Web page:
Seay charged with kidnapping

By: 
Ron Burtz

The woman who became the subject of a statewide Amber Alert in late May has been bound over for trial on two counts of first degree kidnapping. Katrina Seay, 37, of Rapid City, appeared at a preliminary hearing Tuesday, June 15, in Custer County where evidence was presented before Seventh Circuit Judge Todd Hyronimus alleging she had illegally taken her two children from a Custer daycare May 29 and led law enforcement on a 350-mile chase before being apprehended hours later at a farm north of Mitchell.
Appearing in court in a red and white striped Pennington County Jail jumpsuit and represented by her court-appointed attorney, Ellery Grey of Rapid City, Seay listened as Custer County state’s attorney Tracy Kelley called four witnesses to testify of her involvement in the alleged kidnapping.
The first witness called was Shelly Furchner, a Family Services specialist supervisor for the state Department of Social Services (DSS). Furchner testified she had been overseeing the state custody of 9-year-old Zyriah Seay and her younger brother, Jeremiah, since the children were turned over to DSS by California authorities May 6. She said the children had been taken into custody by California Child Protective Services following a domestic assault between Seay and her then- boyfriend April 28.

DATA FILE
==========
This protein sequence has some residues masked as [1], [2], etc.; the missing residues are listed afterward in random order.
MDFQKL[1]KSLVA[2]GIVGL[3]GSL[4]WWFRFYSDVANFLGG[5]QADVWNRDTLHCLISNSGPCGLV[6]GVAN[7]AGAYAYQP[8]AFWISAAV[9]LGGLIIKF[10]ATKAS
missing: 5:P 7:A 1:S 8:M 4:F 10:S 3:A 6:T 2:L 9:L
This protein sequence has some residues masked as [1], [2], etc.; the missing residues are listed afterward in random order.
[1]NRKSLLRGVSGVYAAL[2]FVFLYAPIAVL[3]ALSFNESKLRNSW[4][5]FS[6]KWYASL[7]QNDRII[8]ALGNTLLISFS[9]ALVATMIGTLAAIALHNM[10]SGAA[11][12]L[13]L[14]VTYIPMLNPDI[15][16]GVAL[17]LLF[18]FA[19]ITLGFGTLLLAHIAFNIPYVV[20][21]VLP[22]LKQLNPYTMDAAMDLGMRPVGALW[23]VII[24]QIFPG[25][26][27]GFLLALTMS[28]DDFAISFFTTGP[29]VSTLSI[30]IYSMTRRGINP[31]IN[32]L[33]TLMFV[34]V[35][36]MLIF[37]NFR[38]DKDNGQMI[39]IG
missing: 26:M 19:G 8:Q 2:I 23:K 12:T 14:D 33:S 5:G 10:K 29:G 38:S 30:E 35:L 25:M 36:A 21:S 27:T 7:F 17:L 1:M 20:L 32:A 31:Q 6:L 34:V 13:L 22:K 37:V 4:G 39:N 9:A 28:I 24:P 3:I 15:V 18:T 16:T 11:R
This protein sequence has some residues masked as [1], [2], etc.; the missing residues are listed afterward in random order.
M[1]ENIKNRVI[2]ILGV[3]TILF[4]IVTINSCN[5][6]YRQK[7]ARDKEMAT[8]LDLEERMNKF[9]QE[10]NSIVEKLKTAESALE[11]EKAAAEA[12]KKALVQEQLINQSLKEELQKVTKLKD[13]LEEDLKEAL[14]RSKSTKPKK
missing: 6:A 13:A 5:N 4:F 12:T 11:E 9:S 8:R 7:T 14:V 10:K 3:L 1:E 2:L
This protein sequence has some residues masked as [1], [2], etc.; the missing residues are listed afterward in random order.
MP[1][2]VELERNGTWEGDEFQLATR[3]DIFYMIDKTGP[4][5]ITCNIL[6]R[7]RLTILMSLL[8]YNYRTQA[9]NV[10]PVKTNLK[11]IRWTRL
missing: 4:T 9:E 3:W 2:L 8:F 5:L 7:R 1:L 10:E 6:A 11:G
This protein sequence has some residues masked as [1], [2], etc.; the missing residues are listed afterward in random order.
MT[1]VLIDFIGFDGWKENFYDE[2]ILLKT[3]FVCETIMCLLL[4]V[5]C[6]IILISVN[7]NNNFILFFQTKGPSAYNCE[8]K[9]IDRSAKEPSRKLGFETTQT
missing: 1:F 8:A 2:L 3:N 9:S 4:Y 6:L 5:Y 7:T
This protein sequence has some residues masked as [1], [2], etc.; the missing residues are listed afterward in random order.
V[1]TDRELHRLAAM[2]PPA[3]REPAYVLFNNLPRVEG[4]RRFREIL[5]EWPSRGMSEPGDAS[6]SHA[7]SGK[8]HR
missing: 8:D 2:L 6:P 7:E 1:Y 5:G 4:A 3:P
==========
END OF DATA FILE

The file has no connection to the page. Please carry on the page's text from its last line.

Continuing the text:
Under cross examination, Furchner told the court Seay had been jailed in connection with the altercation and wasn’t comfortable leaving the children with the boyfriend.
Furchner said she had not personally discussed the April incident with the children, but relayed the statements of a California social worker to whom the children had said they didn’t like being around the violence and drug use in the home.
Testifying that Seay was to only have supervised visits with the children through DSS, Furchner said the mother was made aware of that fact at an advisory hearing May 20. She also said Seay had missed a scheduled visit the day before and that no visit was scheduled for the day of the alleged abduction.
Next to take the stand was Racheal Cheeseman, who works at the daycare from which the children were taken. She said she helps her mother, Joy Comstock, run the daycare out of a home on Harbach Lane.  
Cheeseman testified she was watching six children—including the two Seay children—that day by herself. She said she was inside the house and the Seay children and another girl were playing outdoors between a trampoline and a play structure. Around 11 a.m. she said the third child came in and reported there was a dispute over a ball, so Cheeseman sent the girl outside to tell the other two to come into the house. The girl returned a few minutes later and reported the Seay children were nowhere to be found. Cheeseman said after sending the child back out to double check and then searching the area herself, she called her mother and eventually the sheriff’s office was called.
Cheeseman testified she had seen an “abnormal” dark-colored car that drove by the house slowly a few minutes earlier on the dead-end street.